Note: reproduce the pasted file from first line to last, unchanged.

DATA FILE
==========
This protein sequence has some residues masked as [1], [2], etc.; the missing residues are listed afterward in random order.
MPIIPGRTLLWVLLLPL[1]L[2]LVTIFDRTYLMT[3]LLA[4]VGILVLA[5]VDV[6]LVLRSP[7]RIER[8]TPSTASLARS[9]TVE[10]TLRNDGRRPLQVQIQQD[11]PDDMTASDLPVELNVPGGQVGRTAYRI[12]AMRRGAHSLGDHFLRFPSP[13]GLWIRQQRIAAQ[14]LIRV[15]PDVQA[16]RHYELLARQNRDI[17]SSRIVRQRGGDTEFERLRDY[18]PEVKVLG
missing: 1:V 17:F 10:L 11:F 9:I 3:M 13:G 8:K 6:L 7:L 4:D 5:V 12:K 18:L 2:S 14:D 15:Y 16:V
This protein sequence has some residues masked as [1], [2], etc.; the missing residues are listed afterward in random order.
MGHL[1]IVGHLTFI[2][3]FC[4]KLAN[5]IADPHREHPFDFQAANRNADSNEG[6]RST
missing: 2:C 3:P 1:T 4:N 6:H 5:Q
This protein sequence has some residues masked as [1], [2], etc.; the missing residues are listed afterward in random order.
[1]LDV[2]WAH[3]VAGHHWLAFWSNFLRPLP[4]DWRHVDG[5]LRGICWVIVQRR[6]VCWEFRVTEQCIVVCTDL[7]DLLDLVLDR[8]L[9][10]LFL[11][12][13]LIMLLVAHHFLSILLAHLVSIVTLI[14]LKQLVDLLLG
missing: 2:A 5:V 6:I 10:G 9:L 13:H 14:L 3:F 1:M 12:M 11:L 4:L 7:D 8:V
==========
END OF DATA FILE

This protein sequence has some residues masked as [1], [2], etc.; the missing residues are listed afterward in random order.
MPIIPGRTLLWVLLLPL[1]L[2]LVTIFDRTYLMT[3]LLA[4]VGILVLA[5]VDV[6]LVLRSP[7]RIER[8]TPSTASLARS[9]TVE[10]TLRNDGRRPLQVQIQQD[11]PDDMTASDLPVELNVPGGQVGRTAYRI[12]AMRRGAHSLGDHFLRFPSP[13]GLWIRQQRIAAQ[14]LIRV[15]PDVQA[16]RHYELLARQNRDI[17]SSRIVRQRGGDTEFERLRDY[18]PEVKVLG
missing: 1:V 17:F 10:L 11:F 9:I 3:M 13:G 8:K 6:L 7:L 4:D 5:V 12:K 18:L 2:S 14:D 15:Y 16:V
This protein sequence has some residues masked as [1], [2], etc.; the missing residues are listed afterward in random order.
MGHL[1]IVGHLTFI[2][3]FC[4]KLAN[5]IADPHREHPFDFQAANRNADSNEG[6]RST
missing: 2:C 3:P 1:T 4:N 6:H 5:Q
This protein sequence has some residues masked as [1], [2], etc.; the missing residues are listed afterward in random order.
[1]LDV[2]WAH[3]VAGHHWLAFWSNFLRPLP[4]DWRHVDG[5]LRGICWVIVQRR[6]VCWEFRVTEQCIVVCTDL[7]DLLDLVLDR[8]L[9][10]LFL[11][12][13]LIMLLVAHHFLSILLAHLVSIVTLI[14]LKQLVDLLLG
missing: 2:A 5:V 6:I 10:G 9:L 13:H 14:L 3:F 1:M 12:M 11:L 4:L 7:D 8:V